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Gartner spies growing opportunity for voice-driven devices


NewsHubAnalyst Gartner is projecting flat growth for worldwide device shipments; it says the combined shipments of PCs, tablets, ultramobiles and mobile phones will total just 2.3 billion in 2017, the same as 2016 estimates — with no growth in these so-called “traditional” computing devices expected until 2018.
As of the end of 2016, nearly seven billion of these gadgets were in use globally, by its reckoning.
But while Gartner sees a “stagnating” market for the various devices that are now associated with computing — with mobile phone shipments only growing in emerging Asia/Pacific markets, for example, and the PC market “just reaching the bottom of its decline”, as research director Ranjit Atwal puts it — the analyst has a more positive outlook for supplementary connected devices which offer a more dedicated vs general computing purpose. So the rise of the ‘hardware app’ if I can put it like that.
“We’ve done the market growth part in terms of those core devices, now it’s a case of what other more dedicated devices do we build around that? And the ecosystem to enhance those capabilities across the board,” says Atwal.
“We’ve gone through the saturation of the existing markets — either we say, that’s it; people are not going to buy anything else. Or there are these new markets.”
The emerging categories that Gartner believes consumers are now looking to — for “fresher experiences and applications” — include head mounted displays (HMDs), and virtual personal assistant (VPA) speakers and wearables. So devices such as VR/AR headsets, and — on the VPA front — Amazon’s voice-driven Echo speaker (pictured above) which houses its Alexa voice assistant and can be commanded to do things like play music, tell you the weather, or buy stuff on Amazon.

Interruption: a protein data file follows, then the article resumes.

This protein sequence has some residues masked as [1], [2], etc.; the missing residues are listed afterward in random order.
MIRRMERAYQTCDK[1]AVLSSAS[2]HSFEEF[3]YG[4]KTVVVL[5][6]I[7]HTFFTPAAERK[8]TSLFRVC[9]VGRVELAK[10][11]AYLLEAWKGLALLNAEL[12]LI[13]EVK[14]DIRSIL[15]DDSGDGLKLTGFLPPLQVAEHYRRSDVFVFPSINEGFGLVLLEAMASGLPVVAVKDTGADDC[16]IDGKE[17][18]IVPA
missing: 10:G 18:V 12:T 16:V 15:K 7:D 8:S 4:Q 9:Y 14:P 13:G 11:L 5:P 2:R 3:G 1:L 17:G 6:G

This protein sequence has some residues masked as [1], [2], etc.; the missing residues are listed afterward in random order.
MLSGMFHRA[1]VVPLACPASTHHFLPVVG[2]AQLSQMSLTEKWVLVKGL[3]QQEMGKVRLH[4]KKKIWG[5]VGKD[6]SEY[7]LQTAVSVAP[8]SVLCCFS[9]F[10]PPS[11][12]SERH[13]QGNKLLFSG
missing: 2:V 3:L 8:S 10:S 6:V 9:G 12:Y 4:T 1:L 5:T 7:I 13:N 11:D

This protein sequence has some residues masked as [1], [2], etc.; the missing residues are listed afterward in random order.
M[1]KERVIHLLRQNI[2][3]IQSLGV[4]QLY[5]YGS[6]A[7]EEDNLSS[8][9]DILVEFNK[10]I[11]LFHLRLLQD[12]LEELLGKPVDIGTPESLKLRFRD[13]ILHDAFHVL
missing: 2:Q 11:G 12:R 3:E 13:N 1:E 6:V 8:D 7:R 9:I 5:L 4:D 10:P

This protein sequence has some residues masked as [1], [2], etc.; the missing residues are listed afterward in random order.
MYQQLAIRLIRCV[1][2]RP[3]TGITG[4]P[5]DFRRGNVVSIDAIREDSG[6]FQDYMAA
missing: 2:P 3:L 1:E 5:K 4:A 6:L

And while Gartner does not yet have any solid device forecasts for these nascent categories, Atwal says it has conducted surveys that indicate growing consumer use of voice-driven functionality on smartphones. In turn, it reckons that indicates a trend towards consumers actively seeking to separate out some of the capabilities found in their phones and PCs into standalone devices — not least because of how battery life continues to constrain smartphone use.
“We’ve seen that, over the last couple of years, people using voice capabilities more and more,” he says, adding: “The trend here is really about how users are looking for different ways of interacting with their devices.

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